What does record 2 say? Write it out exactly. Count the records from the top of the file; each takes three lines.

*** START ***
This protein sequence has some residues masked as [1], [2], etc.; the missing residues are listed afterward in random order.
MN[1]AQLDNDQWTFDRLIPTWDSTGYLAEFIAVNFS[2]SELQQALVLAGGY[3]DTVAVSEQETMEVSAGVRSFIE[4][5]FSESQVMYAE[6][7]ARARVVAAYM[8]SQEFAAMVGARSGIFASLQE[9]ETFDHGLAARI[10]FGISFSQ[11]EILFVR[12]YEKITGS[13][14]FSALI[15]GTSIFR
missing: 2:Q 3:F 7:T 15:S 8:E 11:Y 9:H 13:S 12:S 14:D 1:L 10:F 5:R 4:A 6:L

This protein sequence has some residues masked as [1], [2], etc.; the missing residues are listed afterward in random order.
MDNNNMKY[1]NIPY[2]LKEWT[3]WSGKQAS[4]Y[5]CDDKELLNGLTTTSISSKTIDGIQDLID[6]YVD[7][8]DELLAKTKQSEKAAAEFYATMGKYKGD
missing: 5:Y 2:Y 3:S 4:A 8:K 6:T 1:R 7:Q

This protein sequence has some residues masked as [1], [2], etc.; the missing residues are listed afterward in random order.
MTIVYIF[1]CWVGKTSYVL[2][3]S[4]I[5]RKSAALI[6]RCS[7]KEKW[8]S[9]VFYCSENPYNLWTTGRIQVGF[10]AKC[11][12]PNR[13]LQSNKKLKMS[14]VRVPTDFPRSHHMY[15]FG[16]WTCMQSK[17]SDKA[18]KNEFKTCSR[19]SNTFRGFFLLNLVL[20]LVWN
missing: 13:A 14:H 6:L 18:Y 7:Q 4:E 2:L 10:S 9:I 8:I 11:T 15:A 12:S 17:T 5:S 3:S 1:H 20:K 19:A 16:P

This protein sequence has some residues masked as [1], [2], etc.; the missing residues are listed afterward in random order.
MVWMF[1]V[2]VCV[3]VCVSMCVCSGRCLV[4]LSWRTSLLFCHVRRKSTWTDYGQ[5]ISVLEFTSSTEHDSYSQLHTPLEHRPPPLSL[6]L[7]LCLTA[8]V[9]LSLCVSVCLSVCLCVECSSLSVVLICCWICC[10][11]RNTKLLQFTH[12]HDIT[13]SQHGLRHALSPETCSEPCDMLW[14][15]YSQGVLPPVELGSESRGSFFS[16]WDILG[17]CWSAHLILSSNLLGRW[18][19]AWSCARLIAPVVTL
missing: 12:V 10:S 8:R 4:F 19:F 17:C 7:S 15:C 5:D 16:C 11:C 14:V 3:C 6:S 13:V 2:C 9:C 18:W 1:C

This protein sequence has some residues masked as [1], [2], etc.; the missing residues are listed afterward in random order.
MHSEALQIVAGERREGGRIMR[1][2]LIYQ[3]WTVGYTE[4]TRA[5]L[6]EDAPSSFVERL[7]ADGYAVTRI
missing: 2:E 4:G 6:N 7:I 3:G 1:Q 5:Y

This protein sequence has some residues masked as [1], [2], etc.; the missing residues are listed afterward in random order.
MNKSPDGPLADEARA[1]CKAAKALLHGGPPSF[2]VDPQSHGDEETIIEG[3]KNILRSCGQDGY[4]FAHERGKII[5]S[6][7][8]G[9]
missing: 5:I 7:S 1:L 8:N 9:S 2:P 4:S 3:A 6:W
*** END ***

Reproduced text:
This protein sequence has some residues masked as [1], [2], etc.; the missing residues are listed afterward in random order.
MDNNNMKY[1]NIPY[2]LKEWT[3]WSGKQAS[4]Y[5]CDDKELLNGLTTTSISSKTIDGIQDLID[6]YVD[7][8]DELLAKTKQSEKAAAEFYATMGKYKGD
missing: 5:Y 2:Y 3:S 4:A 8:K 6:T 1:R 7:Q